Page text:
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UK Campaign slams vote on FOBT's


Stop the FOBTs campaigners today expressed disappointment at the Government’s failure to listen to evidence on the damage caused by Fixed Odds Betting Terminals (FOBTs). MPs voted in favour of implementing the recommendations from the recent review into gaming machine stakes and prizes, which will allow the roulette machines in betting shops to keep the £100 maximum stake, rather than adopting the precautionary principle and reducing the stake to £2.

The recent consultation into gaming machine stakes and prizes, included FOBTs – which have recently been banned in Ireland - alongside all other gaming machines. Even though empirical evidence of the addictive nature of FOBTs was submitted to the Triennial Review, DCMS recommended maintaining the status quo, after the Gambling Commission failed to include that evidence in its advice. The Government will now maintain the max stake on betting shop roulette machines at £100, despite the Prime Minister promising last month that a “proper look” at FOBTs would be forthcoming.

Derek Webb, Founder of the Campaign for Fairer Gambling, behind the Stop the FOBTs campaign, said: “FOBTs were illegal when the bookmakers’ introduced them prior to the 2005 Gambling Act. As part of the scheme to get FOBTs legalised, the Association of British Bookmakers commissioned research which a DCMS staffer said was ‘predictable and worthless’. Part of the approval conditions of FOBTs was that the Minister had the power to reduce the maximum stake from £100 down £2 and this simply hasn’t been addressed.

“There are mixed messages coming through from MPs from all parties and this vote goes to show that the Government are not taking the evidence of damage caused by FOBTs seriously and have missed an opportunity to take action.”

Representatives from the Stop the FOBTs Campaign joined Tom Watson MP and other Members of Parliament on Wednesday 4th December on the House of Commons Green to raise awareness of roulette machines in betting shops and to call for a reduction in the maximum stake to £2.

Webb added: “This is a cross-party issue and we have always planned a long-term campaign, so will continue our efforts to see sensible restrictions on the high-speed, high stake gaming machines on Britain’s high streets.”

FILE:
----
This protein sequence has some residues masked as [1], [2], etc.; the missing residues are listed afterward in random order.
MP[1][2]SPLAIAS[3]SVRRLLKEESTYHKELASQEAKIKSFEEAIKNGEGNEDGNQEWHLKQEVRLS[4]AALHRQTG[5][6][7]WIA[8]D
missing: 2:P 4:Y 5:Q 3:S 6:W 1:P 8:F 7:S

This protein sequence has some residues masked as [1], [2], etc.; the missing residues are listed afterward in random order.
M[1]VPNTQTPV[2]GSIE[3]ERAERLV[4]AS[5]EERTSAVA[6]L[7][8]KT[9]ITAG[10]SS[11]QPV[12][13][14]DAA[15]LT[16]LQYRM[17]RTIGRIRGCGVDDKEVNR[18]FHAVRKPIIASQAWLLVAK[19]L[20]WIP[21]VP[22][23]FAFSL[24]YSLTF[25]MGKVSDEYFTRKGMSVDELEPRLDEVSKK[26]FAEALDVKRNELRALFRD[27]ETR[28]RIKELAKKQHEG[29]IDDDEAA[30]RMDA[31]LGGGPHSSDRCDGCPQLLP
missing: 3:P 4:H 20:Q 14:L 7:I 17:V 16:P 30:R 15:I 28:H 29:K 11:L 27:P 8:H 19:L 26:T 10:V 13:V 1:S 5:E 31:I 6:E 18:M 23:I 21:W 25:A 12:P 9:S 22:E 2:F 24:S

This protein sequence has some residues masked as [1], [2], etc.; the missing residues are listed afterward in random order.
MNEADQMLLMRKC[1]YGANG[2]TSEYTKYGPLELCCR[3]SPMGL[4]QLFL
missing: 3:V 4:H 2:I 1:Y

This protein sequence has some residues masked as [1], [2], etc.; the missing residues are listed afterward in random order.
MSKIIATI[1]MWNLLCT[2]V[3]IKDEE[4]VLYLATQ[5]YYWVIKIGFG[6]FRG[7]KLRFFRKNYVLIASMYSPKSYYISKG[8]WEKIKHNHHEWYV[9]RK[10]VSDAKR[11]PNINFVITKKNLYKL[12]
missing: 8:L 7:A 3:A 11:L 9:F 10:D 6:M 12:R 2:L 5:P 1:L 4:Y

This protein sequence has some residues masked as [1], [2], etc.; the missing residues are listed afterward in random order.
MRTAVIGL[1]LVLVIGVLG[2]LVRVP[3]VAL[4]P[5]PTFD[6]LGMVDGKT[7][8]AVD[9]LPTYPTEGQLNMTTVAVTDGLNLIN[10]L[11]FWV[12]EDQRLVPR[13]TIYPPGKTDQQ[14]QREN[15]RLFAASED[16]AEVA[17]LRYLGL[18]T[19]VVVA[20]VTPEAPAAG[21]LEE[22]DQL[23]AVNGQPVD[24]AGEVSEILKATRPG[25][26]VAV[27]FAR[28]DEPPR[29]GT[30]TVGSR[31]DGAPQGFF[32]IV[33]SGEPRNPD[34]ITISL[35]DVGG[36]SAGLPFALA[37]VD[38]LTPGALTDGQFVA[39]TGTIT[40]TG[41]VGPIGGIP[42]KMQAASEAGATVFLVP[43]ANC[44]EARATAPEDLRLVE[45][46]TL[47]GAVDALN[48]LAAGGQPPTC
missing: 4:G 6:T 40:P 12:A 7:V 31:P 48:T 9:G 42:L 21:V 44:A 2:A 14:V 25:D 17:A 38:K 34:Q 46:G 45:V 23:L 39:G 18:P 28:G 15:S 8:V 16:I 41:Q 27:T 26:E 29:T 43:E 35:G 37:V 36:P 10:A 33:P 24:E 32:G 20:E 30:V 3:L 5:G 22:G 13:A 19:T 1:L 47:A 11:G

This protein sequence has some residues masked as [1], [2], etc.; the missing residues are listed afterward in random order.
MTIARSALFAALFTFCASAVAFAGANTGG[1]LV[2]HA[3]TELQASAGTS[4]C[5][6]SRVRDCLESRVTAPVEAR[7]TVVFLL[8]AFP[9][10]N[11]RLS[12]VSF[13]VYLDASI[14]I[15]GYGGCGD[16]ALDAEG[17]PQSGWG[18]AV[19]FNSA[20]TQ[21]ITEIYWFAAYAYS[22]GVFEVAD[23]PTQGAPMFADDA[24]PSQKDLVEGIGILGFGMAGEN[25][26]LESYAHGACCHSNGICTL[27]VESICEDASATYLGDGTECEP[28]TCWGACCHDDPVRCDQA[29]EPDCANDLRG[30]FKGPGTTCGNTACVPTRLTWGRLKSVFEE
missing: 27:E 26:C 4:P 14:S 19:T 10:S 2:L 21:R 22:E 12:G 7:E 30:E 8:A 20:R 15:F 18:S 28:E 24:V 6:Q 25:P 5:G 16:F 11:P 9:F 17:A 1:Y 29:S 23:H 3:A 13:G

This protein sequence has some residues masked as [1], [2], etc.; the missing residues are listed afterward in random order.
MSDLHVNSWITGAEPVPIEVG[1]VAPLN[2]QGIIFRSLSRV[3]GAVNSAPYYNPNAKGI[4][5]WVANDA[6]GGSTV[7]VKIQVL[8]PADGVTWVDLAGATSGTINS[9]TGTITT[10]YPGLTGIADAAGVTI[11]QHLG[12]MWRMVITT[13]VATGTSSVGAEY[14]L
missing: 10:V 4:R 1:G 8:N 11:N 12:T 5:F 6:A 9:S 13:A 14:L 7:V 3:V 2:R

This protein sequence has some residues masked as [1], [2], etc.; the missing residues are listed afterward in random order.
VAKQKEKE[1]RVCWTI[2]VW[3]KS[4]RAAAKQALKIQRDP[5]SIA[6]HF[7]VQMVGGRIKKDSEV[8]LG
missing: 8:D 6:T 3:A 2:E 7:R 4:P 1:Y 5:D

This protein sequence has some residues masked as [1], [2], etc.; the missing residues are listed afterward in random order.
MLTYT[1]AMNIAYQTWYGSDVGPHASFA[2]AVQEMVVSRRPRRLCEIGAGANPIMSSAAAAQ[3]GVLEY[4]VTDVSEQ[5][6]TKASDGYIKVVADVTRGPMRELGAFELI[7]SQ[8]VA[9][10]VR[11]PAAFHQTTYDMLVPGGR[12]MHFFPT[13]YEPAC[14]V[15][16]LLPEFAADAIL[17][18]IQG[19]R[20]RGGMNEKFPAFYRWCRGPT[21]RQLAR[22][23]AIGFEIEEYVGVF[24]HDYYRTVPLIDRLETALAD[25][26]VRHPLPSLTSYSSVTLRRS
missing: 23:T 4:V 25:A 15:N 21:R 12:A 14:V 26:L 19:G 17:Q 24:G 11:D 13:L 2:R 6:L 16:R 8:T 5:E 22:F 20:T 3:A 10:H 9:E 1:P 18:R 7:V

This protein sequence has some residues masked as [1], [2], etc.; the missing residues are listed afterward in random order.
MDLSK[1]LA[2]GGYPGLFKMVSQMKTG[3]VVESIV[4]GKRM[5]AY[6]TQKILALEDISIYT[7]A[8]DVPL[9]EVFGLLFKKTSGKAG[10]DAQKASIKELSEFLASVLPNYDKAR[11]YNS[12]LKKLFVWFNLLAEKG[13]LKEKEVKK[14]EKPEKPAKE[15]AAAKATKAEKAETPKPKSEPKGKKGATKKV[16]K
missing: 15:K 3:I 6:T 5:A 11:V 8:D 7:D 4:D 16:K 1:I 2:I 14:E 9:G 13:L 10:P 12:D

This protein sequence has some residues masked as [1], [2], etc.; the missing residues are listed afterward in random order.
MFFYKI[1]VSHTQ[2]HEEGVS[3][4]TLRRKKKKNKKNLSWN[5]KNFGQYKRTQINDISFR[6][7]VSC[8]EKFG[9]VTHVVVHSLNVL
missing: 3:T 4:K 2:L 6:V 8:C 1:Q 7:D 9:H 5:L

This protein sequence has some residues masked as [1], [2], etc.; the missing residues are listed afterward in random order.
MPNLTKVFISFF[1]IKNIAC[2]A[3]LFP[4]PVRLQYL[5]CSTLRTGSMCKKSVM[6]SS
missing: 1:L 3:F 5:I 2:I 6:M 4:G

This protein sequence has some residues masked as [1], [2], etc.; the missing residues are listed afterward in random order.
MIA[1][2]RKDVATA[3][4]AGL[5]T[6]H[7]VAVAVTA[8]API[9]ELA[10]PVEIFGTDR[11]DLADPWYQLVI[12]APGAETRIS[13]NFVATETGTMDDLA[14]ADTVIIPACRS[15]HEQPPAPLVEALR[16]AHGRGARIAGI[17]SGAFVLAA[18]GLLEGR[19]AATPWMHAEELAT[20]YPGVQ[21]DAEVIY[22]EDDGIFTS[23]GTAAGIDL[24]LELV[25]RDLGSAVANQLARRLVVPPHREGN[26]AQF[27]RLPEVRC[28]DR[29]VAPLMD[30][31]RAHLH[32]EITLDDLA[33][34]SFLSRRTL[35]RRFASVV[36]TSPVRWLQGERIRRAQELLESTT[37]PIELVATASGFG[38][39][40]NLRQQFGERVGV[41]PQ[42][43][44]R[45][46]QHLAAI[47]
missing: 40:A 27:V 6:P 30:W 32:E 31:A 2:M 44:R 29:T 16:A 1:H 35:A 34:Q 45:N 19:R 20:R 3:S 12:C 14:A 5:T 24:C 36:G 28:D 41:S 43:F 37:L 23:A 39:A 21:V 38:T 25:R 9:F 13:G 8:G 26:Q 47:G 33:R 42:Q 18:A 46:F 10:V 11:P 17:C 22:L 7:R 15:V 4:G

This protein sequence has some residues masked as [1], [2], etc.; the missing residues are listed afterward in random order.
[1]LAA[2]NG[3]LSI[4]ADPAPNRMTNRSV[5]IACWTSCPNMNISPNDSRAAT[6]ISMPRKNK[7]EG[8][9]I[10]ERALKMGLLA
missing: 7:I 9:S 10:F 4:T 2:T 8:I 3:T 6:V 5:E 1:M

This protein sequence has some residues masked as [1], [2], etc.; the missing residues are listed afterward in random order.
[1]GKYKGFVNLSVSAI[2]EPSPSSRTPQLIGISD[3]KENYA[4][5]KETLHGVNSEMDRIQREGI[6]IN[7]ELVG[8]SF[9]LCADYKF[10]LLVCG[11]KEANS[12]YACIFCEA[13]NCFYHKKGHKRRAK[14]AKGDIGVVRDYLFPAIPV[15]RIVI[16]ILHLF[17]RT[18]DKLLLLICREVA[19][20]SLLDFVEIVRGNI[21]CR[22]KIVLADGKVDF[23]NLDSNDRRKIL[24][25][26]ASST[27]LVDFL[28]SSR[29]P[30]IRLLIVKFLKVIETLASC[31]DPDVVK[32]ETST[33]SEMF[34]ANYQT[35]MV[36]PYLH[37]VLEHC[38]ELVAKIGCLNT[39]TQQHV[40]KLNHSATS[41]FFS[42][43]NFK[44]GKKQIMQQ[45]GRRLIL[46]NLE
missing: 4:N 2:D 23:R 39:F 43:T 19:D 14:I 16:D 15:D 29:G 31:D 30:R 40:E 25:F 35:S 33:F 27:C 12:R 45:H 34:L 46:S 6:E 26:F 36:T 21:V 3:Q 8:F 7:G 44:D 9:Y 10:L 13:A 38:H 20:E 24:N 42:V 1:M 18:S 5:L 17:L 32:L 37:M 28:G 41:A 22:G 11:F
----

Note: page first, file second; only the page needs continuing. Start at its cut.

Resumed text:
Labour MP Tom Watson, said:" Parliament has turned a blind eye to the transformation of Britain's local bookmakers into High Street digital casinos. Even the Prime Minister has voiced his concern about the menace of these high speed, high stake machines. 

"We've missed an opportunity to deal with the menace of FOBTs today. Sooner or later we will have to act. It's just a shame that the number of problem gamblers will have to grow yet further before the government is forced to deal with a growing social problem"  

About the Campaign for Fairer Gambling

It is a campaign striving for fairness in gambling. So, the campaign is centred around the three licensing objectives of the Gambling Act 2005, aimed at:

  • preventing gambling from being a source of crime or disorder, being associated with crime or disorder or being used to support crime, 
  • ensuring that gambling is conducted in a fair and open way, and
  • protecting children and other vulnerable persons from being harmed or exploited by gambling.

The Campaign aims to:

  • Engage with politicians to toughen legislation
  • Gather evidence of unfairness and non-transparency
  • Rally support from special interest groups to highlight the negative social and economic impact caused by problem gambling under the current legislation

The Campaign for Fairer Gambling www.fairergambling.org is a not-for-profit entity philanthropically funded by Derek Webb and Hannah O’Donnell. It recently launched the “Stop the FOBTs” campaign to highlight the problems associated with Fixed Odds Betting Terminals www.stopthefobts.org.